I took last weekend off to go camping for a few days. I came back intending to write about my experiences camping in the Pinaleno Mountains, but as the days passed, I realized I didn’t know what I wanted to say about it. Words were an inadequate medium for conveying the beauty and tranquility of this place. They still are.

The Pinaleno Mountains are one of Arizona’s “Sky Islands.” If you live anywhere in southern Arizona, you’re familiar with sky islands. The Catalina Mountains just north of Tucson are a sky island range. There’s a big difference between the Catalinas and the Pinalenos, though.

When you drive up the Catalinas, you’re on a paved road the entire way. The speed limit stays around 40ish the entire way. There are guard rails and vista points the entire drive. At the top of the mountain, there’s a small town, a ski resort, and even a restaurant. The cabins resemble small mansions. All the campsites are developed. There are always people around. I think the only time I’ve ever hiked a trail in the Catalinas and didn’t see another person was when I did the Butterfly Trail in January and there was snow on the ground.

The Pinalenos, on the other hand . . .

There are a handful of cabins on the mountain, but most of them are actual cabins. The pavement quits about halfway up the mountain and turns into dirt. There are no guardrails. There is no town. There is no ski resort or restaurant. About half the campsites have fire pits and tables; the rest do not. When we took a day hike on one of the trails, we didn’t see another soul the entire time even though it was August.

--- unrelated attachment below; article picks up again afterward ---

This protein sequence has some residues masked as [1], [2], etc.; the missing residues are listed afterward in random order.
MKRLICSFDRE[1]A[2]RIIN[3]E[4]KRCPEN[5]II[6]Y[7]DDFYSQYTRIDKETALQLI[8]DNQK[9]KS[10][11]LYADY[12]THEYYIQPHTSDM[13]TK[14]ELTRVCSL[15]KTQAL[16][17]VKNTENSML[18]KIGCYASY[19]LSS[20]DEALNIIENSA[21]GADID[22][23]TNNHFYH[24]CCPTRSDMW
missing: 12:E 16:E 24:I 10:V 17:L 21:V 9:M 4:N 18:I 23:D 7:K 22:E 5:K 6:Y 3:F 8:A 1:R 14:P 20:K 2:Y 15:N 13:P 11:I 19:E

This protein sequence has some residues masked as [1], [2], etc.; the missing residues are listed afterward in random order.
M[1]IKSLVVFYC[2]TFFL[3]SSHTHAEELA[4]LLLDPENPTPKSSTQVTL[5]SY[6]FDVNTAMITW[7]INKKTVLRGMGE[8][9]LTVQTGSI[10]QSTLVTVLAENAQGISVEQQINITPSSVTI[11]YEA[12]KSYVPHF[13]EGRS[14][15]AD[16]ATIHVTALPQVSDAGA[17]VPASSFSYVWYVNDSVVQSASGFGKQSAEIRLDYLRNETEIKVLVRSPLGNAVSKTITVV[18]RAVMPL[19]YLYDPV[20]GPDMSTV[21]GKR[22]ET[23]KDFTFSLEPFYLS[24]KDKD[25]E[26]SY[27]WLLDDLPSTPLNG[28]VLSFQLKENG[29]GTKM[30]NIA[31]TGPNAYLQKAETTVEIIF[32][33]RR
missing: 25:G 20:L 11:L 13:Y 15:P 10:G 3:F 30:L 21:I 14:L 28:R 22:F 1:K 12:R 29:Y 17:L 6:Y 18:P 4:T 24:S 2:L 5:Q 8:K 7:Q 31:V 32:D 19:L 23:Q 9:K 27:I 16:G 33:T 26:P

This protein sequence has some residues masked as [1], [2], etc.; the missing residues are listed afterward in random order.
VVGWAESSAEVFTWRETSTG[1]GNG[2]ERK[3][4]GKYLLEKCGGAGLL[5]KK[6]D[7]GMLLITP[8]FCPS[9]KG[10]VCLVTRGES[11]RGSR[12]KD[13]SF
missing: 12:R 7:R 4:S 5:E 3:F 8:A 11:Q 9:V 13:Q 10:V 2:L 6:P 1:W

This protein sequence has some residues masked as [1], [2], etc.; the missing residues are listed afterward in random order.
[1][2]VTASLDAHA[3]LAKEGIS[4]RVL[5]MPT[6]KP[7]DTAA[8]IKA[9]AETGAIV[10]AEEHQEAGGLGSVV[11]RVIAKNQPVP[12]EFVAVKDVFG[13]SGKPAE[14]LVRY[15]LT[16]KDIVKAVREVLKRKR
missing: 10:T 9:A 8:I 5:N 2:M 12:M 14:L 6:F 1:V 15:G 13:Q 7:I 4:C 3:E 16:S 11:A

The Pinalenos are special. They are more pristine and more primal than the mountains of the Catalinas. Don’t get me wrong, the Catalinas are beautiful. But they are beautiful in the same way that art is beautiful. The beauty of the Catalinas is interwoven with human presence and human development. It does not feel like the wilderness. It feels like a large park without fences.

The Pinalenos feel like wilderness. There is a sense of refuge and sanctuary in that place. It is a true sky island, its ecology serving as relief from both the heat and desiccation of the desert floor and a primal refuge from human development. Its beauty is without parallel. The fact that it is largely untouched makes it special.

I spent two nights on the mountain and when it was over, I didn’t want to leave. I still don’t; I’ve spent most of my time this week thinking about those mountains and when I can go back. It’s not even that hard to put together a trip; the drive is about three hours each way. Easily doable. All of my camping gear is ready to go. I could leave this weekend if I want.

I can’t escape to the mountains every weekend, of course. The state of my apartment is a testament to my inattention on matters close to home. But home isn’t where my mind is right now.

Even as I attend to my chores, my mind is there among the trees and the streams and the meadows. My mind is on that mountain.

A few tribes of Native Americans consider the mountain to be sacred and though I am agnostic on the existence of the divine, there is something undeniably spiritual and fulfilling about that place.

I have often wondered what true believers feel when they stand in their holy places and when they attend their churches or temples. For me, the feeling was always one of obligation; this is what I should be doing, this is what I should be feeling. But if the true believer feels in church as I felt as I walked the trails of that mountain, I think I now understand.

Make no mistake, I do not see this mountain as evidence of the divine. I don’t need the divine to appreciate such a place as this. The mountains themselves are sufficient to earn my appreciation and my awe.